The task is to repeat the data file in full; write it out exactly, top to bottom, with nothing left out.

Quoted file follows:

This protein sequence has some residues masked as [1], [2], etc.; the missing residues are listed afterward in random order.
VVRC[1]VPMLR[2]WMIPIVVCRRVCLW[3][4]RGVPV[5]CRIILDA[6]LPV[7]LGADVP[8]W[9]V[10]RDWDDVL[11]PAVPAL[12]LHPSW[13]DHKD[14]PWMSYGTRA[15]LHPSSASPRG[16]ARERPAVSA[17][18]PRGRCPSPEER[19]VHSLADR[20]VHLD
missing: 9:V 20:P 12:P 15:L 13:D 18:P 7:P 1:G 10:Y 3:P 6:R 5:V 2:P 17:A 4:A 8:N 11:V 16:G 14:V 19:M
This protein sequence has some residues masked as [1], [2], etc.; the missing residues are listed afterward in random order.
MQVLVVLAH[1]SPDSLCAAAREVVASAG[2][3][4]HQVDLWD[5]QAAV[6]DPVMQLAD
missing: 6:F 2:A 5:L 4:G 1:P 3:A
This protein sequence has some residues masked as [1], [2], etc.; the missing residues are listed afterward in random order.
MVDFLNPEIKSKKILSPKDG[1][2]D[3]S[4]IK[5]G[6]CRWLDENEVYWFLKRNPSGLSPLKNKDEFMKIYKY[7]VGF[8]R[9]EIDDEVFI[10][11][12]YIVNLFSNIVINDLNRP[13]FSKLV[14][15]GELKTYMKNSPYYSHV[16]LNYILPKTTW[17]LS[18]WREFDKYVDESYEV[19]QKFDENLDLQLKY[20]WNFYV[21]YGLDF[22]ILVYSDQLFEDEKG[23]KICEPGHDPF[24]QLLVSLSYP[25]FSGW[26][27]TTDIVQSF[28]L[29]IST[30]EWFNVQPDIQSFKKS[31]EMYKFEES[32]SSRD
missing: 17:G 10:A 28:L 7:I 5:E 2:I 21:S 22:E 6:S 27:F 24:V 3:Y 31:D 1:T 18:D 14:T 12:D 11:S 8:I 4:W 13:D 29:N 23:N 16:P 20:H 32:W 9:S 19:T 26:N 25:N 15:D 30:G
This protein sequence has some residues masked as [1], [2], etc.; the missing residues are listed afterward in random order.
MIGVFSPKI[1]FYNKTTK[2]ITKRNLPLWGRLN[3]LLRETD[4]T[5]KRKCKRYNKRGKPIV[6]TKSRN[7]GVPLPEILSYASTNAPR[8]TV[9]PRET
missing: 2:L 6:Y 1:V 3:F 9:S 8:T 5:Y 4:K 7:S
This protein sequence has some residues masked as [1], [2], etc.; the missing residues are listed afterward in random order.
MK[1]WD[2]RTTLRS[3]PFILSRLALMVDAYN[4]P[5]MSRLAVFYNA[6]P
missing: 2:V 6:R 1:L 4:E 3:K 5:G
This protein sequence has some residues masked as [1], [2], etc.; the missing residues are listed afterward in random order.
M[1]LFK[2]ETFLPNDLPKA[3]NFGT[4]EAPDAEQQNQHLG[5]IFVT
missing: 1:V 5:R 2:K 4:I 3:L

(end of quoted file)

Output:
This protein sequence has some residues masked as [1], [2], etc.; the missing residues are listed afterward in random order.
VVRC[1]VPMLR[2]WMIPIVVCRRVCLW[3][4]RGVPV[5]CRIILDA[6]LPV[7]LGADVP[8]W[9]V[10]RDWDDVL[11]PAVPAL[12]LHPSW[13]DHKD[14]PWMSYGTRA[15]LHPSSASPRG[16]ARERPAVSA[17][18]PRGRCPSPEER[19]VHSLADR[20]VHLD
missing: 9:V 20:P 12:P 15:L 13:D 18:P 7:P 1:G 10:Y 3:P 6:R 5:V 2:P 17:A 4:A 8:N 11:V 16:G 14:V 19:M
This protein sequence has some residues masked as [1], [2], etc.; the missing residues are listed afterward in random order.
MQVLVVLAH[1]SPDSLCAAAREVVASAG[2][3][4]HQVDLWD[5]QAAV[6]DPVMQLAD
missing: 6:F 2:A 5:L 4:G 1:P 3:A
This protein sequence has some residues masked as [1], [2], etc.; the missing residues are listed afterward in random order.
MVDFLNPEIKSKKILSPKDG[1][2]D[3]S[4]IK[5]G[6]CRWLDENEVYWFLKRNPSGLSPLKNKDEFMKIYKY[7]VGF[8]R[9]EIDDEVFI[10][11][12]YIVNLFSNIVINDLNRP[13]FSKLV[14][15]GELKTYMKNSPYYSHV[16]LNYILPKTTW[17]LS[18]WREFDKYVDESYEV[19]QKFDENLDLQLKY[20]WNFYV[21]YGLDF[22]ILVYSDQLFEDEKG[23]KICEPGHDPF[24]QLLVSLSYP[25]FSGW[26][27]TTDIVQSF[28]L[29]IST[30]EWFNVQPDIQSFKKS[31]EMYKFEES[32]SSRD
missing: 17:G 10:A 28:L 7:I 5:E 2:I 21:S 22:E 6:S 27:F 24:V 3:Y 31:D 1:T 18:D 14:T 12:D 11:S 8:I 4:W 13:D 29:N 23:N 16:P 20:H 32:W 9:S 19:T 26:N 25:N 15:D 30:G
This protein sequence has some residues masked as [1], [2], etc.; the missing residues are listed afterward in random order.
MIGVFSPKI[1]FYNKTTK[2]ITKRNLPLWGRLN[3]LLRETD[4]T[5]KRKCKRYNKRGKPIV[6]TKSRN[7]GVPLPEILSYASTNAPR[8]TV[9]PRET
missing: 2:L 6:Y 1:V 3:F 9:S 8:T 5:Y 4:K 7:S
This protein sequence has some residues masked as [1], [2], etc.; the missing residues are listed afterward in random order.
MK[1]WD[2]RTTLRS[3]PFILSRLALMVDAYN[4]P[5]MSRLAVFYNA[6]P
missing: 2:V 6:R 1:L 4:E 3:K 5:G
This protein sequence has some residues masked as [1], [2], etc.; the missing residues are listed afterward in random order.
M[1]LFK[2]ETFLPNDLPKA[3]NFGT[4]EAPDAEQQNQHLG[5]IFVT
missing: 1:V 5:R 2:K 4:I 3:L